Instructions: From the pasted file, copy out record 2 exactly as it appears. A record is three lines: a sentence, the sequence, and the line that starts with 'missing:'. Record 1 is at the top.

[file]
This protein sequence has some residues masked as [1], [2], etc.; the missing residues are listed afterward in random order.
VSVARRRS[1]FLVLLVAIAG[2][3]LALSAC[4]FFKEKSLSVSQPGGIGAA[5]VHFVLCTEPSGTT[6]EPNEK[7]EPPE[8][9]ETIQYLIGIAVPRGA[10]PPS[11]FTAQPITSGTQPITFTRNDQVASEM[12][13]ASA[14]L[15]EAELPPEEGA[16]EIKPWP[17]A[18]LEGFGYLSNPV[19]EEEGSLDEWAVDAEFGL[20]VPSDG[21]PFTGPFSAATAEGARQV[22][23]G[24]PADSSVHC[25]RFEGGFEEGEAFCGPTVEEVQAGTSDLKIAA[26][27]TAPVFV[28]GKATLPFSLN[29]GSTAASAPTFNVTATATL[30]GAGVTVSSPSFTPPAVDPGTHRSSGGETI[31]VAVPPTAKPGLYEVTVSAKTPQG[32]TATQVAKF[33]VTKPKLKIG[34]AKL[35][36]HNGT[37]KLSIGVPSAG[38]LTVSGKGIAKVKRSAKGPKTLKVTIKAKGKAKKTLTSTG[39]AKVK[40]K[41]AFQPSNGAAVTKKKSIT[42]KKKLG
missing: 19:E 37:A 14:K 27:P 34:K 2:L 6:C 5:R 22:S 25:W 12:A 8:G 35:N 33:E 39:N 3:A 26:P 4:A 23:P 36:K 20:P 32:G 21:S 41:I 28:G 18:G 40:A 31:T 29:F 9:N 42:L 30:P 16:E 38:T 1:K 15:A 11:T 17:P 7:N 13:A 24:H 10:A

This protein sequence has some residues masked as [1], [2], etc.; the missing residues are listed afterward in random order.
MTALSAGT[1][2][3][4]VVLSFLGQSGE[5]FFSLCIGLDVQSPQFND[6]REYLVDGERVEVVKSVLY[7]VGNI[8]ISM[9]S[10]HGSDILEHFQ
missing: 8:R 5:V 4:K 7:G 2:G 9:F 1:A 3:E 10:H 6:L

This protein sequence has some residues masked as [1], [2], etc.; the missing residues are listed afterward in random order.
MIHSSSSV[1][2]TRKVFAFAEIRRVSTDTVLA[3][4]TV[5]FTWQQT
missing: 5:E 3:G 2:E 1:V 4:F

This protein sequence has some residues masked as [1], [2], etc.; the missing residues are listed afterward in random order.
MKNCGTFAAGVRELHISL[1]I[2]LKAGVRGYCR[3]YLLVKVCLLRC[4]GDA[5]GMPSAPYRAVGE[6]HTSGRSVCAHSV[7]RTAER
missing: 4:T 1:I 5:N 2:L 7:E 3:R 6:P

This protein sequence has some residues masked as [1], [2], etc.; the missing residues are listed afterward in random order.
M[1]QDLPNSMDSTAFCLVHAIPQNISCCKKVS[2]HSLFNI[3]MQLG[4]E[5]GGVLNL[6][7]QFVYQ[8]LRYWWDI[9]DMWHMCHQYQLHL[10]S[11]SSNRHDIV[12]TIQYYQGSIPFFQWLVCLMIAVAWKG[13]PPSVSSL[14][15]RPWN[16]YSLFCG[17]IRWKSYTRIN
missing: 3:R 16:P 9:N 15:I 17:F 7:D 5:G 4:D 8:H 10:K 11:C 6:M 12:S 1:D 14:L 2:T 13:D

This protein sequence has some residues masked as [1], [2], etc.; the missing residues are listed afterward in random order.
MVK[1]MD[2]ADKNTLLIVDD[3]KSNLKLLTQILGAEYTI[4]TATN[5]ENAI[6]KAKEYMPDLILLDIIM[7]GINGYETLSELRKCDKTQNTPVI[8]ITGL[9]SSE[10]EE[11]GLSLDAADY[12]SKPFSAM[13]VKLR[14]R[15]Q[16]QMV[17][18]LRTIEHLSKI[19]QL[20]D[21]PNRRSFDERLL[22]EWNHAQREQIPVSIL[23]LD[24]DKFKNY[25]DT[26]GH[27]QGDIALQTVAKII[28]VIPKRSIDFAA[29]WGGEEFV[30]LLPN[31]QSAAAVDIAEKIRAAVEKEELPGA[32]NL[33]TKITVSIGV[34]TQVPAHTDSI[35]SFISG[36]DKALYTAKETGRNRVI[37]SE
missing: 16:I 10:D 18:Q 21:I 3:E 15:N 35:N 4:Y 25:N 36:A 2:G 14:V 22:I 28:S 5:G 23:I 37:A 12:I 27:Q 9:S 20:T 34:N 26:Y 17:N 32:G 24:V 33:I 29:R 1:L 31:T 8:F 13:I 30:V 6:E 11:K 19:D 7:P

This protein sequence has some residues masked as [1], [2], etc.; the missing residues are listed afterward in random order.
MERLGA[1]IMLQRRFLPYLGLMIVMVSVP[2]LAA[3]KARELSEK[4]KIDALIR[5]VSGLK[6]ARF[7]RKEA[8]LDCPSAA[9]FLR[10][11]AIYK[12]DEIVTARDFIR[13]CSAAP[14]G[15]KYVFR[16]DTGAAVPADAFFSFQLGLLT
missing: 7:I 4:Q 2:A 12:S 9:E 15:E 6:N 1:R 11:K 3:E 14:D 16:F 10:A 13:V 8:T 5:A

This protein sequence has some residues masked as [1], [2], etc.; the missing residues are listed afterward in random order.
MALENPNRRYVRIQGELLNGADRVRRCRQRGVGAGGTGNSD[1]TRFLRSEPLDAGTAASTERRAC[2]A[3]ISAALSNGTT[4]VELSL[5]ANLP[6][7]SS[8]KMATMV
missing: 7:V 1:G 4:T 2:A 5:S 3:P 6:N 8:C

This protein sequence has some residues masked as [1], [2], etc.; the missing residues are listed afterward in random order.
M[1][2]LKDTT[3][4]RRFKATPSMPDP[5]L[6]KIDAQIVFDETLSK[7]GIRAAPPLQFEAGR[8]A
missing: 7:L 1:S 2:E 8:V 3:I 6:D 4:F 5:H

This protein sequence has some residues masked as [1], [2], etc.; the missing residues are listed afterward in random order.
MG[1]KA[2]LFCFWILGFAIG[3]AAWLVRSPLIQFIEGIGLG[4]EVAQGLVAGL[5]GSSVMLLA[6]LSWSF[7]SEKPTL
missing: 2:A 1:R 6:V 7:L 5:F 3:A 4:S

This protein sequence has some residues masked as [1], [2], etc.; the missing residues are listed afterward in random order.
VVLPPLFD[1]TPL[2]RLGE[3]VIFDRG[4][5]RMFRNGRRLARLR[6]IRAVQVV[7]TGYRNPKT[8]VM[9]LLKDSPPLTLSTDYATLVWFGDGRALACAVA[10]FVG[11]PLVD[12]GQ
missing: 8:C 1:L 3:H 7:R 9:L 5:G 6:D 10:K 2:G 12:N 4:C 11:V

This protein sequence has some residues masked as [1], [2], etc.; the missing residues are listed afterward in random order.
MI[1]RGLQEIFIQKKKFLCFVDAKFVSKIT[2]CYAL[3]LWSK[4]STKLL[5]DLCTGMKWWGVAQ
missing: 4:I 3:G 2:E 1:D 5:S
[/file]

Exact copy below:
This protein sequence has some residues masked as [1], [2], etc.; the missing residues are listed afterward in random order.
MTALSAGT[1][2][3][4]VVLSFLGQSGE[5]FFSLCIGLDVQSPQFND[6]REYLVDGERVEVVKSVLY[7]VGNI[8]ISM[9]S[10]HGSDILEHFQ
missing: 8:R 5:V 4:K 7:G 2:G 9:F 1:A 3:E 10:H 6:L